But that’s not all that scramblers are about. Daniel Peter compares his latest build to his childhood BMX—and it’s pretty much how we feel about modern-day scramblers too.

“When I was four years old, my BMX bike became my life,” he explains. “It was so simple, yet so fun. Just wheels, pedals and brakes. I’d ride it to the beach, jump a few curbs along the way, race my friends. Those were the good days.”

“30 years later, I set out to build a motorcycle based on the same principles. There’s nothing on this bike that doesn’t need to be there. It has wheels, a punchy engine and great brakes. I didn’t even put a speedo on it, because I never looked at the one on my last bike.”

Daniel works as a photographer in Chicago, but wrenches during the winter to keep his passion for riding alive. He keeps a workshop in Chicago’s Logan Square neighborhood, outfitted with a tool cabinet, a welder, and a 1940s South Bend lathe.

This 1978-model Yamaha SR500 is the fourth Yamaha 500 he’s built to date. “It’s the most simple, yet the most thorough, of the bunch,” he says.

The motor’s been bumped to 540 cc, with a grocery list of go-fast bits that includes a lighter XT500 crank, a new piston from JE and a Megacycle cam for better torque down low.

R&D valve springs with titanium caps, a Powerdynamo ignition and a high-flow oil pump from Kedo round out the package.

Hoos Racing refreshed the crank and cut new valve seats for Daniel, but he tackled the rest of the rebuild himself. Every single bearing and seal was replaced along the way too. As for the carb, it’s been swapped out for a 39 mm Keihin FCR flatslide number, fed by a fat K&N filter.

The exhaust system is a combination of a custom made stainless steel header, and a Cone Engineering muffler.

The SR rolls on 17” supermoto wheels, borrowed from a KTM (front) and a Honda CRF450 (rear). They’re wrapped in Pirelli MT60 Corsa tread; a 120 up front, and a chunky 160 on the 5” rear rim. (“It juuust fits,” says Daniel.)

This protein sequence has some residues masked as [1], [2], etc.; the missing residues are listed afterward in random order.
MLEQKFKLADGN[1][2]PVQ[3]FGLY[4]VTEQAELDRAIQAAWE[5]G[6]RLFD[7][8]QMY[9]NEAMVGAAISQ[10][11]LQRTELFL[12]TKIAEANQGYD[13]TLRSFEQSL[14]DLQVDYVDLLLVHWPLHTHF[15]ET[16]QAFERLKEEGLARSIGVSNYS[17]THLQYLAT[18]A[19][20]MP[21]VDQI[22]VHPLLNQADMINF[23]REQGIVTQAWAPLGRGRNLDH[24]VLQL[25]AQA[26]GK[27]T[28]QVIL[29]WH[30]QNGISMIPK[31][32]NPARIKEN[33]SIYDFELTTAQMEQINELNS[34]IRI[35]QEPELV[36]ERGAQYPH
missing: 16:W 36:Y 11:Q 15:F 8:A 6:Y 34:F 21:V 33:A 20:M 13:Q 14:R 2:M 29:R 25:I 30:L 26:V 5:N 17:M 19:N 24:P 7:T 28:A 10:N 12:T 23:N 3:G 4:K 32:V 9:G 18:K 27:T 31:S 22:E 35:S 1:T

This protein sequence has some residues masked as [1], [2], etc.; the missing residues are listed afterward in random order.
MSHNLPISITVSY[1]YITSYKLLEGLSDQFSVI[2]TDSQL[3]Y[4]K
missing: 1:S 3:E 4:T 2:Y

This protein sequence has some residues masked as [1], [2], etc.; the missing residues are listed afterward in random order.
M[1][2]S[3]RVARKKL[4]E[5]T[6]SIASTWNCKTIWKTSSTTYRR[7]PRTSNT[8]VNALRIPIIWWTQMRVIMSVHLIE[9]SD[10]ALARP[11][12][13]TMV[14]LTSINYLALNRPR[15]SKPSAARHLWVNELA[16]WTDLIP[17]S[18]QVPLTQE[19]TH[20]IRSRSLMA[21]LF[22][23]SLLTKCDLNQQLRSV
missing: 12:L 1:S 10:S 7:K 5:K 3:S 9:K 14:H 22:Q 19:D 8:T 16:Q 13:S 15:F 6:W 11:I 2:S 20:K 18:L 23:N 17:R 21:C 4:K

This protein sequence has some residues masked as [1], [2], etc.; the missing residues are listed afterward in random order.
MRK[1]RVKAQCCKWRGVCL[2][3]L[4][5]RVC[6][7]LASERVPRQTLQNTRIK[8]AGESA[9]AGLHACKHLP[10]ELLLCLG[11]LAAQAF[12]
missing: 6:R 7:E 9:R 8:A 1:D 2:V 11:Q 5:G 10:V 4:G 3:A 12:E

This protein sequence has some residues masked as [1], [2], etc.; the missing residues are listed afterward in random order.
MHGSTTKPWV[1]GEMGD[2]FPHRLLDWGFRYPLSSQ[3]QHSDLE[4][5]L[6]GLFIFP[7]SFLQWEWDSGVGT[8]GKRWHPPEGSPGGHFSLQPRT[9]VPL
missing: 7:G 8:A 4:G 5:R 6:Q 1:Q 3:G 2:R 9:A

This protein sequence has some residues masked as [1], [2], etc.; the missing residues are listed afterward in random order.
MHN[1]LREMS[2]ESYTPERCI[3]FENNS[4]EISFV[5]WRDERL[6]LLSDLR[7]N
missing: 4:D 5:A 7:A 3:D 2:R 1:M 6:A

The brakes have been upgraded with a mix of Brembo and Beringer parts, with an RCS 14 radial master cylinder up front.

On top is an aluminum Yamaha XT500 fuel tank, wrapped in a paint scheme “inspired by an unforgettable riding trip through Baja.” Just behind it is a new saddle from MotoLanna, with a new kicked-up subframe loop.

It’s just about spring in Chicago, so Daniel must be itching to rack up the miles on his SR500. And we’re betting it’s going to be impossible to get him off it.

A version of this article first appeared on Bike Exif. It’s republished here with permission.

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Icon claim back the streets in their latest, epic video



Street’s Not Dead.

Regular readers will know that we eagerly await anything released from the US streetwear firm Icon Motorsports. So the moment that a video drops from the Portland firm we’re bound to pay attention.

That’s an interest piqued double when they post it alongside what is essentially a call to arms…

“Street’s not dead. If you think it went away, you’d be wrong. Street’s still here undermining pompous authority, rejecting standards, and bucking the status quo..”

And they’re not kidding either. With the Icon clad rider thrashing their Kawasaki ZX-10R through city streets, car parks and even a public fountain at one point, there’s a lot to take in.

Couple that with their usual loud, Icon style and you’ve certainly got a statement of intent.

(Don’t try this at home kids).